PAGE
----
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Jan 6, 2008

Fletch's Film Review: Sweeney Todd

Just in case you didn't get enough of Severus Snape, Peter Pettigrew and Beatrice the Strange Trix Rabbit, Alan Rickman, Helena Bonham Carter and the guy that played Peter Pettigrew are reunited in Tim Burton's Sweeney Todd. I guess bad things happen when every halfway known British actor ends up with a role in the Harry Potter series - you can't help but have a gang of them in every film set in London.

(By the way, Timothy Spall is the guy that plays Peter Pettigrew. Just in case you thought I was slacking.)

Anyway, Sweeney Todd. From the moment the credits start, you already feel like you're watching the sequel to Sleepy Hollow, with some of the roles combined and some singing and dancing thrown in just for the hell of it. Not that this is a bad thing, it's just hard to miss. Outside of a few scenes, everything is not just grey, but grrrrrreeeeyy. Though Burton is well-liked and respected by many (myself included), maybe it's time to stop telegraphing emotion via the color palette. At least the screen doesn't turn red when someone gets mad or blue when they're sad. But it's not outside of the realm of possibility.

The story is a juicy one - revenge at its most pure, with a naive barber losing his wife and child to a twisted, evil judge (Rickman), then being sent away to prison, adding insult to his injury. He returns with a single purpose - find the judge, kill him and get his daughter (now grown) back. Along the way, he finds that his home is being lived in by a kindred spirit (Bonham Carter) who is more than willing to help him achieve his goals.

The casting is excellent across the board, though I had some initial doubts when Sacha Baron Cohen was onscreen sounding a lot like Borat. However, that trepidation wore off and I ended up wishing he had a larger role. Newcomer Ed Sanders steals just about every scene he's in, playing an orphan named Toby who at first works as an assistant to Cohen's Signor Pirelli, only to later cling to Carter's Mrs. Lovett like Kirsten Dunst did to Brad Pitt in Interview with the Vampire. In fact, you could probably draw a few more parallels between the Lestat/Louis/Claudia relationship and the Sweeney/Lovett/Toby one, if you felt so inclined.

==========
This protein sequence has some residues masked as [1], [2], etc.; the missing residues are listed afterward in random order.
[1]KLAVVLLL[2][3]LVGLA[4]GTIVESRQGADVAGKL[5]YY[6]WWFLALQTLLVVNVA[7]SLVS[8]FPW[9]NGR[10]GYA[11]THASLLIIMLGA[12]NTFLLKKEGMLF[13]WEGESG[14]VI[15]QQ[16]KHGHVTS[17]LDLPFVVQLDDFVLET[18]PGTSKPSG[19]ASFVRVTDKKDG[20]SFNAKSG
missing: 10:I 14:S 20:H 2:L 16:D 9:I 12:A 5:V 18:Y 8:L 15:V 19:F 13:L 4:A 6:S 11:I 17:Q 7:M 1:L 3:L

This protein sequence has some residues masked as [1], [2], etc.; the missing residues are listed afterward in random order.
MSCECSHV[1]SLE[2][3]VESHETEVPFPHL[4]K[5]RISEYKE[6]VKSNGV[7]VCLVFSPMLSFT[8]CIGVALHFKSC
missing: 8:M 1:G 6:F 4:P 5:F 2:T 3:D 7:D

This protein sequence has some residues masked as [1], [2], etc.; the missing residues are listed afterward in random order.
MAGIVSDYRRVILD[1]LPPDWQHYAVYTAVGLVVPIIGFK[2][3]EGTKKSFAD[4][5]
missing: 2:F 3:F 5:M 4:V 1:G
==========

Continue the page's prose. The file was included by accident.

Dandy as the story and casting are, what bugged me the whole time was this: for a movie drawn from a famous Broadway musical, why is the music so...blah? It's easily the least interesting thing going on - not an ideal thing for a, you know, musical. And though Depp, Carter, Cohen and the rest surely aren't singers by trade, the fault doesn't lie with them - they do a fine job with what little they're given. I would have preferred they started belting out some recycled Phantom of the Opera tunes than the ho-hum tunes they were stuck with.

Finally, though I haven't seen the original musical, and though I don't want to give away the ending, let's just say that a few relationships are left unattended to, when they surely could have been given a line or two to close some gaps. This was probably done on purpose, but I still didn't like it. And that was my enduring image of the film.

Fletch's Film Rating:

"You seem a decent fellow. I hate to kill you."


6 people have chosen wisely: on "Fletch's Film Review: Sweeney Todd"

Sheamus the... said...

I like the new look over at LAMBS...

I hated the first half of Sweeney but couldn thelp but love the second half. They cancel each other out I guess to be a pretty good movie...or at least an average one.

Sheamus the... said...

Hey man...we need to do another LAMB event.

Fletch said...

What'd ya have in mind?

joen05 said...

I wanna see Sweeney Todd. But I don't think my gf wants to. :-(

soundtrackgeek said...

Yes yes you get it! The music! They had Burton, they had Depp, but where was Elfman? I got the soundtrack to this, but I only listened to it once, ok, maybe twice in hope of getting something good. There was something, but overall, a disappointment. I will probably watch the movie when it's on TV just because it's Depp and Burton.

Robb said...

I'm glad you liked the movie, but I have to disagree about the music. Granted, the score is cut to pieces, so perhaps loses some of its appeal for first time listeners. And yeah, it isn't a pop score like Hairspray or even Dreamgirls. But overall, the Broadway version is one of my favorite Broadway scores ever. Helena Bonham Carter just can't sing. Like, at all.